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Rheological and mechanical behaviour of fibre composite with nanobiocomposites matrix for aerospace applications

  • Full or part time
  • Application Deadline
    Applications accepted all year round
  • Self-Funded PhD Students Only
    Self-Funded PhD Students Only

Project Description



The applications of nanocomposite materials derived from natural biopolymer components gaining more attraction because of their renewability, biodegradability, flexibility, and their capability of novel functionalities. In addition, in bionanocomposites, combination of biological and synthetic components can be facilitated due to strong interfacial interactions resulting in substantially enhanced structural performance. For example, synthetic nanomaterials, such as carbon nanotubes (CNT) and graphene, can be integrated with biological components to improve fracture toughness, strength, electrical and thermal conductivity, and optical properties.
Although in the last few decades the applications of naturally derived nanocomposites have been expanded substantially, still several challenges of great importance has been remained to be solved. For example, many biopolymers suffer reduced mechanical performance such as ultimate tensile strength after extraction. The incorporation of recombinant organisms into composites could generate living bionanocomposites so that the bio-derived components are constantly fixed and recycled within the material [1].

In this project rheological behaviour of candidate biopolymer will be investigated experimentally and by modelling studies. The biopolymer will be modified by CNTs and graphene and tensile modulus and toughness of the resulting bionanocomposites will be measured. Fractured morphology of the developed bionanocomposites will be analysed using scanning electron microscopy (SEM) and high resolution optical microscopy and atomic force microscopy (AFM).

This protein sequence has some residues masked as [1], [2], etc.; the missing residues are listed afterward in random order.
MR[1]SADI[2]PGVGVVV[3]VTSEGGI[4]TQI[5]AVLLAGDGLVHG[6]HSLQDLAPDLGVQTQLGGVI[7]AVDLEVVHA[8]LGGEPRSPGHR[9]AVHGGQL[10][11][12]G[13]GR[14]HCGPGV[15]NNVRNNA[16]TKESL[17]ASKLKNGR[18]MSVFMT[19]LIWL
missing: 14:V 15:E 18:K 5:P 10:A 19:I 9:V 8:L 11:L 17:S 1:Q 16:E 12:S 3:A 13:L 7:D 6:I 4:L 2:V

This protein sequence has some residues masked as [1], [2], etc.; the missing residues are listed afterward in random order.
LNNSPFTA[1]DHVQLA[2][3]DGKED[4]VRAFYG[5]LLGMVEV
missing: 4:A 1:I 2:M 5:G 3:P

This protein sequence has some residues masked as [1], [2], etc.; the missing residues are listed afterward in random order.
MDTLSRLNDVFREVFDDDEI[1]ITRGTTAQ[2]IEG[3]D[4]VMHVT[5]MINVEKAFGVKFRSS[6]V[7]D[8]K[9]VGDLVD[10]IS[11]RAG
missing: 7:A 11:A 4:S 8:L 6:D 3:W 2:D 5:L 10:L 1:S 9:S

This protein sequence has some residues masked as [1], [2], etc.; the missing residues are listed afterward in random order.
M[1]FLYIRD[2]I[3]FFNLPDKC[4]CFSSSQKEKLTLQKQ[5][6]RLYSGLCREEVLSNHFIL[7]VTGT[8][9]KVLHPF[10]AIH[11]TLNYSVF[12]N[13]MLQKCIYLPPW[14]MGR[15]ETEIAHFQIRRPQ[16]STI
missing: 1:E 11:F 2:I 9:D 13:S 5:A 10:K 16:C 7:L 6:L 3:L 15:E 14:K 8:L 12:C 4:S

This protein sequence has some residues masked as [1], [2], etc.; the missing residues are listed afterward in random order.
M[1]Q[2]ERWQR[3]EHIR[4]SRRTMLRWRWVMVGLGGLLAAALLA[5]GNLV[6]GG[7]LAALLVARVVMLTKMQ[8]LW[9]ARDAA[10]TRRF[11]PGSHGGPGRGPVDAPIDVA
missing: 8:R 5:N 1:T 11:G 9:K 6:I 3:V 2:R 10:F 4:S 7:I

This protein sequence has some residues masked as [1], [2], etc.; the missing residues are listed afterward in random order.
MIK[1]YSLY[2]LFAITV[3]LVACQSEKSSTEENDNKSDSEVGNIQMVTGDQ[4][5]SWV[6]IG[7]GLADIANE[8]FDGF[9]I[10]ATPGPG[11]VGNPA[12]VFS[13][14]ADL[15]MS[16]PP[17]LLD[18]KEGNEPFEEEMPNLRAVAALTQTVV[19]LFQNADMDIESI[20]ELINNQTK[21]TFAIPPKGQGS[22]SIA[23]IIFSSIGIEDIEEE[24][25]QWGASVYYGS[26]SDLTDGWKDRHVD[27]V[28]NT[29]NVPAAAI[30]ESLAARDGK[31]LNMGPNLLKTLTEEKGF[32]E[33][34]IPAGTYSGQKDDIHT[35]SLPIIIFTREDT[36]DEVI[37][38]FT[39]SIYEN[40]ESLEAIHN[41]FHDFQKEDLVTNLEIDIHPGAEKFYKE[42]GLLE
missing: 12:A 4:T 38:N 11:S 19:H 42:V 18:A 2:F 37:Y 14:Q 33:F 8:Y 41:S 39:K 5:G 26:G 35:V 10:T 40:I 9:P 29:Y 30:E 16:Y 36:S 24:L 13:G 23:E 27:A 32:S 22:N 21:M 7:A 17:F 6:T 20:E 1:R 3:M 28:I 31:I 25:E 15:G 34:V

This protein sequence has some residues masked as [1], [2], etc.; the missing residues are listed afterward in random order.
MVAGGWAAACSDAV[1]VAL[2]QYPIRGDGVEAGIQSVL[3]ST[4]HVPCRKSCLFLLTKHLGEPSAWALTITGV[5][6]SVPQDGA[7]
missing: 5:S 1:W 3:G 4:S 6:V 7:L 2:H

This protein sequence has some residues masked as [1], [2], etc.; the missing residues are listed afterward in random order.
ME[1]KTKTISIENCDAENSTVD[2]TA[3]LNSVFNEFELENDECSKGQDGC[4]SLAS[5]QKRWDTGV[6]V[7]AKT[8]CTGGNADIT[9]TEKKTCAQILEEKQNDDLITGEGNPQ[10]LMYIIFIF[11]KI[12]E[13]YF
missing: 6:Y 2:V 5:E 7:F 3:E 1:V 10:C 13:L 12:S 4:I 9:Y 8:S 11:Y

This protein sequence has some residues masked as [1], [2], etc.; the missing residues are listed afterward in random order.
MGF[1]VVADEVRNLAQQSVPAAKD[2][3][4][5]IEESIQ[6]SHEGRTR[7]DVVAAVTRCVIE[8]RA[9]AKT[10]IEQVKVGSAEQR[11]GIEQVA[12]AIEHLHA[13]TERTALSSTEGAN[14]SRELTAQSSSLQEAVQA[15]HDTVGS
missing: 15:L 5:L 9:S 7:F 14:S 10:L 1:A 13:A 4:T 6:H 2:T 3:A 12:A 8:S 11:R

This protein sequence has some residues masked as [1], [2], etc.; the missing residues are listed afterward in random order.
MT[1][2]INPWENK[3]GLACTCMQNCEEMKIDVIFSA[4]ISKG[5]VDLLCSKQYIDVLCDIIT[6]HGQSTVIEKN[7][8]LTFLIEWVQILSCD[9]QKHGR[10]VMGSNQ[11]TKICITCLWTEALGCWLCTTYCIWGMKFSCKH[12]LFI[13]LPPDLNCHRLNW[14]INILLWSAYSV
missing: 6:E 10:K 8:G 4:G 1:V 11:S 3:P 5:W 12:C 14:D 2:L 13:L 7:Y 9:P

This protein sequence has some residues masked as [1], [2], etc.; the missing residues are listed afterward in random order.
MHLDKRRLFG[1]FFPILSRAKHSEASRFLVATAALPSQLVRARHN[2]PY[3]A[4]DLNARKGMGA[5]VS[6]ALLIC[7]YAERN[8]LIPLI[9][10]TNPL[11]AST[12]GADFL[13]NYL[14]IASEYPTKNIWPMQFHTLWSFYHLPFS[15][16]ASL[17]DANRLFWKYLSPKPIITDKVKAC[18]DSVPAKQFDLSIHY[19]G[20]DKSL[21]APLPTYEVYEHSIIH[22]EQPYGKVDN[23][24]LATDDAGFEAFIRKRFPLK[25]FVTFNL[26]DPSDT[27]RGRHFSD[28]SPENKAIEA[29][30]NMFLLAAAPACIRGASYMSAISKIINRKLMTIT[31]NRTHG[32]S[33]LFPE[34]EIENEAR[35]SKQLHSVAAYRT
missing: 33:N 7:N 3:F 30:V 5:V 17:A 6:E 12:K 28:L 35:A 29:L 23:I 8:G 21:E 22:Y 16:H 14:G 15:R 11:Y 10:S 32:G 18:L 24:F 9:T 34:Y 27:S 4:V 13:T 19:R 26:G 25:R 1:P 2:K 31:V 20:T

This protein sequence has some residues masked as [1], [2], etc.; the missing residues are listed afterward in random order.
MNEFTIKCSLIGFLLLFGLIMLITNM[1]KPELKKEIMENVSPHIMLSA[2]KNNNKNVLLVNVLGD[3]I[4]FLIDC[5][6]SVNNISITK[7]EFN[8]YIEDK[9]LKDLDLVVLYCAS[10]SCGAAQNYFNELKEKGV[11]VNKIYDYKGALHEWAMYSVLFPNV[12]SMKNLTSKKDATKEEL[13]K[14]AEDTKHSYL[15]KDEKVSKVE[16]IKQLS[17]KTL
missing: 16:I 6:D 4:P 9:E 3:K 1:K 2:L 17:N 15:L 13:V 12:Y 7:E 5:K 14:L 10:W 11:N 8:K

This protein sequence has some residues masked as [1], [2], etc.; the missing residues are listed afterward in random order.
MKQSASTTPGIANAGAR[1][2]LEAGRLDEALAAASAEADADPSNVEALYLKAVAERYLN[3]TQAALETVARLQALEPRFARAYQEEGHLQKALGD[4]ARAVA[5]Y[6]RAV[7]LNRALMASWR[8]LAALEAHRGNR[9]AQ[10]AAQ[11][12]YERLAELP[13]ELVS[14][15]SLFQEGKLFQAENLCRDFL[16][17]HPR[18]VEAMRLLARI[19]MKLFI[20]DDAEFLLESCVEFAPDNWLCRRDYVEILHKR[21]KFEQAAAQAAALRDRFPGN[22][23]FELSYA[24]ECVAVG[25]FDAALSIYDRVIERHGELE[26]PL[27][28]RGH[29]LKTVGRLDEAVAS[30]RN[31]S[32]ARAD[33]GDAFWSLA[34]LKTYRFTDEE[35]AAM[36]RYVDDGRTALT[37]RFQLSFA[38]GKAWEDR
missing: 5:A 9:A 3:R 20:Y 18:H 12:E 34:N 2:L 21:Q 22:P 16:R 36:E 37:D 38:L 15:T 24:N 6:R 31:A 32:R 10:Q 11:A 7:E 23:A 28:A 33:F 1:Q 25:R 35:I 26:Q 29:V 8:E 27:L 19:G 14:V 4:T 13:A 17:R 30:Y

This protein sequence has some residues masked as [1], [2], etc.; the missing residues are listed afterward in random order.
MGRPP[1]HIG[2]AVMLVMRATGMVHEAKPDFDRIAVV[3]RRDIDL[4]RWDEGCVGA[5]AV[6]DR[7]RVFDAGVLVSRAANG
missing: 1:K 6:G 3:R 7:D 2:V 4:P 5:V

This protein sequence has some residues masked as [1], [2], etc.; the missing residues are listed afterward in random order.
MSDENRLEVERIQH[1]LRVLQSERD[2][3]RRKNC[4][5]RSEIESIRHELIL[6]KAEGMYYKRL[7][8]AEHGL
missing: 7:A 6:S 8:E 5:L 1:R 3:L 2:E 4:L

The linear and non‐linear rheological parameters of the pristine biopolymer and nanobiopolymers will be studied in detail to understand their viscoelastic properties. Rheological analysis will be conducted over a wide range of temperature.

Differential scanning calorimetry (DSC) tests will be performed to examine the effect of temperature on the elastic modulus of the biopolymer and nanobiocomposites.
The outcome of this project is production of new stronger and tougher nanobiocomposite for application in aerospace structures


Funding Notes

There is no funding for this project

How good is research at Kingston University in General Engineering?

FTE Category A staff submitted: 14.00

Research output data provided by the Research Excellence Framework (REF)

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